McLaren Health Care
Community Engaged Research

Community Engaged Research

What is Community Engaged Research (CEnR)?

Community engagement is about relationships, including the relationship between McLaren Health Care researchers and community representatives.  Community engaged research is a process that incorporates input from people who the research outcomes will impact and involves such people or groups as equal partners throughout the research process.

“If we want more evidence-based practice, we need more practice-based evidence.”

- Dr. Lawrence W. Green

Why Community-Engaged Research?

Through partnerships with schools, faith communities, community-based organizations, patients, healthcare providers, and other stakeholder groups, community-engaged researchers have the potential to:

  • Incorporate lived-experience insights into questions, hypotheses, or data interpretation.
  • Design research for easy translation to real-world health settings and situations.
  • Improve cultural- and language-appropriate communication and interventions.
  • Encourage participant recruitment, enrollment, and retention by community interactions.
  • Mitigate risk to the specific community by developing appropriate protections.
  • Build greater trust between academic researchers and communities, which may lead to additional collaborations.
  • Reach under-represented and under-served populations.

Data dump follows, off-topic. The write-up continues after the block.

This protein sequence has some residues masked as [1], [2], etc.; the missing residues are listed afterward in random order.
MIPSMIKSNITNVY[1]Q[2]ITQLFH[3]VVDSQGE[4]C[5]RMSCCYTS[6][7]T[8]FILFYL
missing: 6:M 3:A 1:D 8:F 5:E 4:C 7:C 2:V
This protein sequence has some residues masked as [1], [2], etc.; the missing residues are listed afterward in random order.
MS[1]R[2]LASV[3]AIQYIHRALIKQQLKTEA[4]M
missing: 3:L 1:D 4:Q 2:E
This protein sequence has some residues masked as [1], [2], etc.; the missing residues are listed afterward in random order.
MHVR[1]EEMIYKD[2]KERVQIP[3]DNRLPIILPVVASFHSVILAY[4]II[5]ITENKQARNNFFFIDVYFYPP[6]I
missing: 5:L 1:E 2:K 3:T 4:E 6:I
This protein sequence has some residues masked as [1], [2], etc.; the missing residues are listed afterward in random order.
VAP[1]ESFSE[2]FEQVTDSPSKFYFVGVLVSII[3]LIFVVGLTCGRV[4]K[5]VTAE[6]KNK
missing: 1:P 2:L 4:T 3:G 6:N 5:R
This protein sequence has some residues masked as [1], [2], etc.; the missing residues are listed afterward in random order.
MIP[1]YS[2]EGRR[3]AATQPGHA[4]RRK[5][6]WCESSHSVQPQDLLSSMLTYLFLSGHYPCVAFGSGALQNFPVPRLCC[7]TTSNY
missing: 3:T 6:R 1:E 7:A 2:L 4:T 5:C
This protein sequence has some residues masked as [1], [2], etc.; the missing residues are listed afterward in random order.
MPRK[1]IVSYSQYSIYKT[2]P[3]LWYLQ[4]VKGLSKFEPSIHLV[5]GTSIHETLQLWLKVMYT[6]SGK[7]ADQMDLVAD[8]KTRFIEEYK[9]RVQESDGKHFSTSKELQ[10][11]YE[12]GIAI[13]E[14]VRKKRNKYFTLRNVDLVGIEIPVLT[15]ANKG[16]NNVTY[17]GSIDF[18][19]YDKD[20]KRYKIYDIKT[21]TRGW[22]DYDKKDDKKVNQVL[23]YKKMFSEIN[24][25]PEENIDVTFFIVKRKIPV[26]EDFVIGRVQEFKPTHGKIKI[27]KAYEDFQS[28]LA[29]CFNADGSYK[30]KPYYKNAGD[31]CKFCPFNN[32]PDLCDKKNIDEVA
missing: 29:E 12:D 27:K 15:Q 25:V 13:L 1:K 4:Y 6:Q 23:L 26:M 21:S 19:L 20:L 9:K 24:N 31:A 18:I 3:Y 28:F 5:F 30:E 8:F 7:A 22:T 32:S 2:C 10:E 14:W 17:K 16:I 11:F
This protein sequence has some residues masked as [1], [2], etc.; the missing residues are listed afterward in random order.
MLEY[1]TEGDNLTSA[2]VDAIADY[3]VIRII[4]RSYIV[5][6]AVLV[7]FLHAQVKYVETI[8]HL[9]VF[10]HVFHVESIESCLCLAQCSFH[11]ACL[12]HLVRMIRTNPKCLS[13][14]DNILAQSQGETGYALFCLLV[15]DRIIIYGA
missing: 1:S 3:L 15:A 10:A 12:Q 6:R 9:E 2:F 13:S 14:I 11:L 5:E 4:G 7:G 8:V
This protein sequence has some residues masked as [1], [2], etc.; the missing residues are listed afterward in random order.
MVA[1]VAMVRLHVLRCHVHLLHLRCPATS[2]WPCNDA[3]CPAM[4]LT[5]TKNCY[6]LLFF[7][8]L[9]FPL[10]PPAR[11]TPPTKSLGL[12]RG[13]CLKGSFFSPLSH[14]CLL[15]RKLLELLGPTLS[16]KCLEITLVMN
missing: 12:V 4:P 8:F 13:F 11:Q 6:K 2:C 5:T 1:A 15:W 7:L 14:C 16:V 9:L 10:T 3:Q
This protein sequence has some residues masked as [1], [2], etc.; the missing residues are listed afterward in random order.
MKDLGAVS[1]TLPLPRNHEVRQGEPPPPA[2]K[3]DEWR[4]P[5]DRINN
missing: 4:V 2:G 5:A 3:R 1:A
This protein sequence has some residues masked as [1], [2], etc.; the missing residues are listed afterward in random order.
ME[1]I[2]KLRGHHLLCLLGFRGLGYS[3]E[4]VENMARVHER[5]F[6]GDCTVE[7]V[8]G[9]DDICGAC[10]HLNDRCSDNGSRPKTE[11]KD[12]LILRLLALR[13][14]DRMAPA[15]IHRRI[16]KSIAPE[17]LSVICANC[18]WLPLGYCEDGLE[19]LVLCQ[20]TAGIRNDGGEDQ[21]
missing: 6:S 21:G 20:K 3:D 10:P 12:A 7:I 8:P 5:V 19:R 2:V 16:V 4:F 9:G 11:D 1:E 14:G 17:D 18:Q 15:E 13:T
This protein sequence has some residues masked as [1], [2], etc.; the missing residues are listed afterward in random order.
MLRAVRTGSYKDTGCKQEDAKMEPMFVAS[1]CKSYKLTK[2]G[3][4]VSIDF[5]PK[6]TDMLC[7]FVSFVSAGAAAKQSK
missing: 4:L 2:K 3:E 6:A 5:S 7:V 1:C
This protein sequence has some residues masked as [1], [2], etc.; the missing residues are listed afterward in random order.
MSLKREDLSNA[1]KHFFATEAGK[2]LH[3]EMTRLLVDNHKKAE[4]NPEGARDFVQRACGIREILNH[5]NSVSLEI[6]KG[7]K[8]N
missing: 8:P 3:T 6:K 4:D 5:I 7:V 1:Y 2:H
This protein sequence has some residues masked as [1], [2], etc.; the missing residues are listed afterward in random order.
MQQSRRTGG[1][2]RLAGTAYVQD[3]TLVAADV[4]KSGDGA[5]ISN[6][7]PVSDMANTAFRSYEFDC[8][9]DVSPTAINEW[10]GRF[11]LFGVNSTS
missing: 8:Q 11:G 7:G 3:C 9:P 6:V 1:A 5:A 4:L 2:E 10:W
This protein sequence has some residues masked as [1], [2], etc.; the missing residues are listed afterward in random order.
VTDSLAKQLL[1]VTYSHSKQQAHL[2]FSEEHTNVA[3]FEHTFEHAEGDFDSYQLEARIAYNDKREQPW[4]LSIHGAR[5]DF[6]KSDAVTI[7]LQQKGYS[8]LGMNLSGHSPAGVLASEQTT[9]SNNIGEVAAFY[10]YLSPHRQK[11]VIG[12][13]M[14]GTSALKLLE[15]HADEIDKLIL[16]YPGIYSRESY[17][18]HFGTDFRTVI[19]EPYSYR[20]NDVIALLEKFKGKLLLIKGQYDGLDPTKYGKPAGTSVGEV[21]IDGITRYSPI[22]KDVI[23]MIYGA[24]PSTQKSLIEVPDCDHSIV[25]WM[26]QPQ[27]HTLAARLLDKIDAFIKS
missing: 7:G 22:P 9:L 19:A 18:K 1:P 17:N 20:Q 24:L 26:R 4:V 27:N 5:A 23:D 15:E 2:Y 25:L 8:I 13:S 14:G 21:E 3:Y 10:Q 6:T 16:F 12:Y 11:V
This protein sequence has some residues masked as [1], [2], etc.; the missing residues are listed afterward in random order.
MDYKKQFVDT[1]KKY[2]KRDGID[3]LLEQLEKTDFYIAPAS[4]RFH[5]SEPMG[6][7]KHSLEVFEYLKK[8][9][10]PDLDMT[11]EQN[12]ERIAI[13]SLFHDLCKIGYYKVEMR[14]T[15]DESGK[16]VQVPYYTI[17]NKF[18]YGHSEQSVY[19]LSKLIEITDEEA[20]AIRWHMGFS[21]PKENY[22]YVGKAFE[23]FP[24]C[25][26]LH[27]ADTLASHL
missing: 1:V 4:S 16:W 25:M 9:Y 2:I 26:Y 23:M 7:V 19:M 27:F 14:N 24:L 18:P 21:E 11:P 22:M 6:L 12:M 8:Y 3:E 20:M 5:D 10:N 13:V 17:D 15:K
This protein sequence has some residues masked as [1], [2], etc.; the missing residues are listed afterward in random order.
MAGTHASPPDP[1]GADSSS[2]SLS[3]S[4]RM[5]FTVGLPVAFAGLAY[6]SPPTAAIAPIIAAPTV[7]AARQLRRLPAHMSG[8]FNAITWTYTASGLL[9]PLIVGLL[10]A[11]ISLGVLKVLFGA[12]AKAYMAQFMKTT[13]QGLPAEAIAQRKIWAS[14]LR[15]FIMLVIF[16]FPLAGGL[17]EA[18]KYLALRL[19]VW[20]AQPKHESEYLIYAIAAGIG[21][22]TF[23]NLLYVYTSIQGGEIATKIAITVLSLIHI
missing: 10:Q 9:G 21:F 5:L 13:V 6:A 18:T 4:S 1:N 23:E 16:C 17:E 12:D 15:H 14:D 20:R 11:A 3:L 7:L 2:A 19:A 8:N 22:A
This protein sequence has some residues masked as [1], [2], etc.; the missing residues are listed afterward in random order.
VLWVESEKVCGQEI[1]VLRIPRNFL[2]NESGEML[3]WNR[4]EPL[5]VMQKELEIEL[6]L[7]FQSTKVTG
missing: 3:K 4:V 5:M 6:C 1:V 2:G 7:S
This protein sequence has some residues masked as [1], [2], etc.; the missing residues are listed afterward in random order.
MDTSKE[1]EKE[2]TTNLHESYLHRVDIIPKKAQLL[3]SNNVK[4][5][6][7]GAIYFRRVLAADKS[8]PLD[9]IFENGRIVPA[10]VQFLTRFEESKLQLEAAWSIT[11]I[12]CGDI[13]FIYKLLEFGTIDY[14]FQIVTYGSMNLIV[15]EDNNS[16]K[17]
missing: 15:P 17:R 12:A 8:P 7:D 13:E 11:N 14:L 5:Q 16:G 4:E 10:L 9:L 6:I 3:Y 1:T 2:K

Working Together to Improve Health

Are you a community-minded researcher interested in improving the health of individuals and communities?  Before embarking on a community based engaged research project, ask yourself:

  • Do I have the time?
  • Have I already built relationships or want to build relationship within the community?
  • Do I have the qualifications and resources?
  • Am I willing to share control?

McLaren Health Care researchers interested in submitting a community-based research protocol must complete the CITI course Community-Engaged and Community-Based Participatory Research.  This course delivers introductory information to help researchers and community partners participate in research collaborations. This course supplements the foundational training provided in a basic Human Subjects Research (HSR) course (either Biomedical or Social-Behavioral-Educational). 

What are the steps of community-engaged research?

Community-engaged research is planned in partnership with the community that is the intended target of the research. It requires the development of partnerships between researchers and the community, cooperation and negotiation between parties, collaboration, and a commitment to addressing local health concerns. This can create additional steps not traditionally found in research projects, such as jointly creating a mission statement or a memorandum of understanding to establish terminology, timelines, and expectations. These planning steps typically occur before funding is secured for the research project so that a meaningful and trusting relationship is the platform on which to build  research activities. Community members may be skeptical of research conducted without compensation; therefore researchers and the community should  collaborate to define fair compensation for participation. The researchers also can involve the community members in the research activities and ensuring community member capacity building needs.